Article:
The Kid (1921)

In Charlie Chaplin’s first feature-length comedy, the Tramp finds an abandoned child and brings him up in the ways of the street.

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Alternative titles

  • The Kid A Picture with a Smile - And Perhaps, A Tear Alternative


“The film’s greater length reveals Chaplin’s expansion of his comic focus. Beneath the fictional material one can strongly sense the influence of his own personal experiences.”
Gerald Mast, International Dictionary of Films and Filmmakers, 1990

“A picture with a smile – and perhaps a tear”, as the opening credits announce, The Kid was Charlie Chaplin’s most ambitious film to date and a note-perfect mixture of humour and pathos. Young Jackie Coogan became a child star after featuring as the young urchin abandoned by his destitute mother and taken under the Tramp’s wing. Though by now a man of immense wealth, Chaplin never lost his sentiment for the poor, and the portrayal of urban poverty in The Kid is entirely credible, resembling the grimy and rundown London boroughs of his youth.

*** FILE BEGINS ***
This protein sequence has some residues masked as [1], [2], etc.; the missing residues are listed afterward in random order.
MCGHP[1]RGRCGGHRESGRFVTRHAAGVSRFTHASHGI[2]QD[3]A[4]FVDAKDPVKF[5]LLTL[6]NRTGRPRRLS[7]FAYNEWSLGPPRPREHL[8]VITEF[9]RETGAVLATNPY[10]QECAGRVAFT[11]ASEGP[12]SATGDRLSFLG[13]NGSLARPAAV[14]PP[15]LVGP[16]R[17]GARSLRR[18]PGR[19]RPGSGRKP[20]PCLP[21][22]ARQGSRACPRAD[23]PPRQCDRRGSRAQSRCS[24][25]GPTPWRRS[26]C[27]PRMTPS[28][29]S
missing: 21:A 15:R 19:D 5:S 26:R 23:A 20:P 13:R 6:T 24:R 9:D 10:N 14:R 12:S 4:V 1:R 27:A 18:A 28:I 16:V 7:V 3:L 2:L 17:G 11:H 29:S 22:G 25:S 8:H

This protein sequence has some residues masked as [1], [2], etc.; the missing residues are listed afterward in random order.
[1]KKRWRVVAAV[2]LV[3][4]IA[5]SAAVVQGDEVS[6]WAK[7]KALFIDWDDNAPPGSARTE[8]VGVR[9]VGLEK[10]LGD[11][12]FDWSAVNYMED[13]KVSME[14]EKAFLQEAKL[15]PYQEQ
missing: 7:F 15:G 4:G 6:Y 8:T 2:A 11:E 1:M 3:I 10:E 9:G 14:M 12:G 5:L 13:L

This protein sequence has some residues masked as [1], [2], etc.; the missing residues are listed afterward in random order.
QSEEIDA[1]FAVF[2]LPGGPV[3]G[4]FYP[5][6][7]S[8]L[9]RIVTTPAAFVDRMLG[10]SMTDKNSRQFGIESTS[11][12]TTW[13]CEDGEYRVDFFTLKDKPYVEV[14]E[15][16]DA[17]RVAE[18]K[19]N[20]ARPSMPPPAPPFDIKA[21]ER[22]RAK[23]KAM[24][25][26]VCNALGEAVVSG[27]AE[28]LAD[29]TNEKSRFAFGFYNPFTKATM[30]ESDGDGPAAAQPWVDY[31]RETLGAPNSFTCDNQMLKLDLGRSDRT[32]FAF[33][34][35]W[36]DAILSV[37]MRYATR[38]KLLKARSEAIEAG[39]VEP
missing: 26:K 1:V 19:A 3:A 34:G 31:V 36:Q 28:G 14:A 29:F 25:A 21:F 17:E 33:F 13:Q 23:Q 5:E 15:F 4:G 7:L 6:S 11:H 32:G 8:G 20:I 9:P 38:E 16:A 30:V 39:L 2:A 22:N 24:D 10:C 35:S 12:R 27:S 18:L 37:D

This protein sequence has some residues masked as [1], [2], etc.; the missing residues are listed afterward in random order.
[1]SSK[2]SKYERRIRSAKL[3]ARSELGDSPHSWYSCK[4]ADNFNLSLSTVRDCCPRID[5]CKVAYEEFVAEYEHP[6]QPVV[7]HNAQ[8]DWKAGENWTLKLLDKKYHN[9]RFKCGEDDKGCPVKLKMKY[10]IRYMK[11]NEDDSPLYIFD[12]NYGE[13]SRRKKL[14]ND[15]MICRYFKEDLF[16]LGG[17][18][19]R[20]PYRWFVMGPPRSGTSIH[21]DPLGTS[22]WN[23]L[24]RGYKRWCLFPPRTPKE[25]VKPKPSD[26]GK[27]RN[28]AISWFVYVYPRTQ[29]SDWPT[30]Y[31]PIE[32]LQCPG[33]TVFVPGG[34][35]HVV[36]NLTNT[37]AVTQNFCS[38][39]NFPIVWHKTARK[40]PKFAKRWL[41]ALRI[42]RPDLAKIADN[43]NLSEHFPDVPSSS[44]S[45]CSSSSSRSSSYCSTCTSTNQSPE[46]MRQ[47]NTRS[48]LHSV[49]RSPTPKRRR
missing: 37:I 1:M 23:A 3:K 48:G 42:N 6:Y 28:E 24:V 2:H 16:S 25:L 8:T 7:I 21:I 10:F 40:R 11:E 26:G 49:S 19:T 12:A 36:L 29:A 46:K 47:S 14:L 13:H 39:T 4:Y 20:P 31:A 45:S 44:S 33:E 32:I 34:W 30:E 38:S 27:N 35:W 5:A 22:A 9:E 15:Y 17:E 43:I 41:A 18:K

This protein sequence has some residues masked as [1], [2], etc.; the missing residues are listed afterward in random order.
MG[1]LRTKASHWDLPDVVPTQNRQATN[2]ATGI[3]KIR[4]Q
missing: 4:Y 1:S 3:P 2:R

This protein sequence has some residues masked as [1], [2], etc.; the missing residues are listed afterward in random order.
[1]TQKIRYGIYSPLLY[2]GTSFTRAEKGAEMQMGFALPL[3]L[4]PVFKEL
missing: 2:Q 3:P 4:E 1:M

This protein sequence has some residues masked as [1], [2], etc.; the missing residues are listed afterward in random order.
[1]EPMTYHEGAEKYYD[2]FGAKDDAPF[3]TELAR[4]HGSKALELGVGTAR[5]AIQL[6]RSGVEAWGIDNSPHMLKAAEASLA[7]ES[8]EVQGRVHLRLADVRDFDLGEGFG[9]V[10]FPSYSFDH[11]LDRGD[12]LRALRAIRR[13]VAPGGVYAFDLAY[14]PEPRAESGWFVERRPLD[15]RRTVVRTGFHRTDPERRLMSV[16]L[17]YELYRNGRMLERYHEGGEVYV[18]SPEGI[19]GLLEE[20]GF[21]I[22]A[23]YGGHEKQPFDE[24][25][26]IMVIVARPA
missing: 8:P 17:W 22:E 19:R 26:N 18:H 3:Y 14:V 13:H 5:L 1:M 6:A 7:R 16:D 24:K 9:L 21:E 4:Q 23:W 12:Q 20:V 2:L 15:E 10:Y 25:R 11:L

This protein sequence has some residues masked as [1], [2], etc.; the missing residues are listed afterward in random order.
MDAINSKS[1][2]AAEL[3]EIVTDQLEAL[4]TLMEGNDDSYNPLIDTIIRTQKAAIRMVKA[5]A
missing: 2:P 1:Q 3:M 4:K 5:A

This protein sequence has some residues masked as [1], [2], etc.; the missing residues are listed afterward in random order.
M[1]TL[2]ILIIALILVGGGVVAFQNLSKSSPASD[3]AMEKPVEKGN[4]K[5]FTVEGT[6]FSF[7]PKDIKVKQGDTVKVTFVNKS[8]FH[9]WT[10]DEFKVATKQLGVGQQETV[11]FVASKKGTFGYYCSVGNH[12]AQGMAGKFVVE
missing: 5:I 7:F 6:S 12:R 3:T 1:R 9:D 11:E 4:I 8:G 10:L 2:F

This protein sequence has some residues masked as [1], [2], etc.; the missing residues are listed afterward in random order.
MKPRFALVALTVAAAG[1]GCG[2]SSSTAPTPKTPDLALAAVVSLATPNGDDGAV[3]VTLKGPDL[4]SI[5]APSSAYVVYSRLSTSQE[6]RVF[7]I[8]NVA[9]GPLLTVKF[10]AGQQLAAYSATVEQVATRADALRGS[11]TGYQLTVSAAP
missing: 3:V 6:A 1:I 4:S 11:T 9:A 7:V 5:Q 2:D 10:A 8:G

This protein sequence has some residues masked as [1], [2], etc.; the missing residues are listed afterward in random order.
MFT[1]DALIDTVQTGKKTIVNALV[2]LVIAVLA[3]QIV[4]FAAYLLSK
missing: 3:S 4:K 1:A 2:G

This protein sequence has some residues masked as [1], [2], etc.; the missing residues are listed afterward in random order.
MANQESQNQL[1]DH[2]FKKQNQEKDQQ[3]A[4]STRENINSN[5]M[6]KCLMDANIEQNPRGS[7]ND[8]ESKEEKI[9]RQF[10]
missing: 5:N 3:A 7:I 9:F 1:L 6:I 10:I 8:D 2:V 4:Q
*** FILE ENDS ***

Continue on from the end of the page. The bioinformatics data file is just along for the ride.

The film was nearly seized as part of divorce proceedings by Chaplin’s wife Mildred Harris; it had to be edited in Salt Lake City, Utah, after being smuggled out of Hollywood in coffee cans.

The Tramp returned in four further feature-length comedies: The Gold Rush (1925), The Circus (1928), City Lights (1931) and Modern Times (1936).

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